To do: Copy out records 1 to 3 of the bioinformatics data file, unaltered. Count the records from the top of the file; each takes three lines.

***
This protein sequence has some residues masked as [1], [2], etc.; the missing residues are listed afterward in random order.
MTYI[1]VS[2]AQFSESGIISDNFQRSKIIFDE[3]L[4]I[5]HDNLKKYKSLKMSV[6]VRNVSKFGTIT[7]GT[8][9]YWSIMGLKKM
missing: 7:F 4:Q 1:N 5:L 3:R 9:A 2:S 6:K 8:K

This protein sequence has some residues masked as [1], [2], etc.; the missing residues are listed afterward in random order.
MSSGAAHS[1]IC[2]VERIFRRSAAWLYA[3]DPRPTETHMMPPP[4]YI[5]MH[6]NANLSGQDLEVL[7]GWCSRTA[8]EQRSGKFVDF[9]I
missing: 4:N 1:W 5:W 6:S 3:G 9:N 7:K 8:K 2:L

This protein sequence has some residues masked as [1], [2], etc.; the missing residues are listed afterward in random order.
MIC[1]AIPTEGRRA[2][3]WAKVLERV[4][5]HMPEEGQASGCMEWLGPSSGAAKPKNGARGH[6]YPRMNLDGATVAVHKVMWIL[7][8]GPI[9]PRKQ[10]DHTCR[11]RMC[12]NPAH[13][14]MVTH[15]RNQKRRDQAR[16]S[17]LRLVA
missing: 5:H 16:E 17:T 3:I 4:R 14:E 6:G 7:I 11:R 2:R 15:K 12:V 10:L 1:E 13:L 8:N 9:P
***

This protein sequence has some residues masked as [1], [2], etc.; the missing residues are listed afterward in random order.
MTYI[1]VS[2]AQFSESGIISDNFQRSKIIFDE[3]L[4]I[5]HDNLKKYKSLKMSV[6]VRNVSKFGTIT[7]GT[8][9]YWSIMGLKKM
missing: 7:F 4:Q 1:N 5:L 3:R 9:A 2:S 6:K 8:K

This protein sequence has some residues masked as [1], [2], etc.; the missing residues are listed afterward in random order.
MSSGAAHS[1]IC[2]VERIFRRSAAWLYA[3]DPRPTETHMMPPP[4]YI[5]MH[6]NANLSGQDLEVL[7]GWCSRTA[8]EQRSGKFVDF[9]I
missing: 4:N 1:W 5:W 6:S 3:G 9:N 7:K 8:K 2:L

This protein sequence has some residues masked as [1], [2], etc.; the missing residues are listed afterward in random order.
MIC[1]AIPTEGRRA[2][3]WAKVLERV[4][5]HMPEEGQASGCMEWLGPSSGAAKPKNGARGH[6]YPRMNLDGATVAVHKVMWIL[7][8]GPI[9]PRKQ[10]DHTCR[11]RMC[12]NPAH[13][14]MVTH[15]RNQKRRDQAR[16]S[17]LRLVA
missing: 5:H 16:E 17:T 3:I 4:R 14:E 6:G 7:I 11:R 2:R 15:K 12:V 10:L 1:E 13:L 8:N 9:P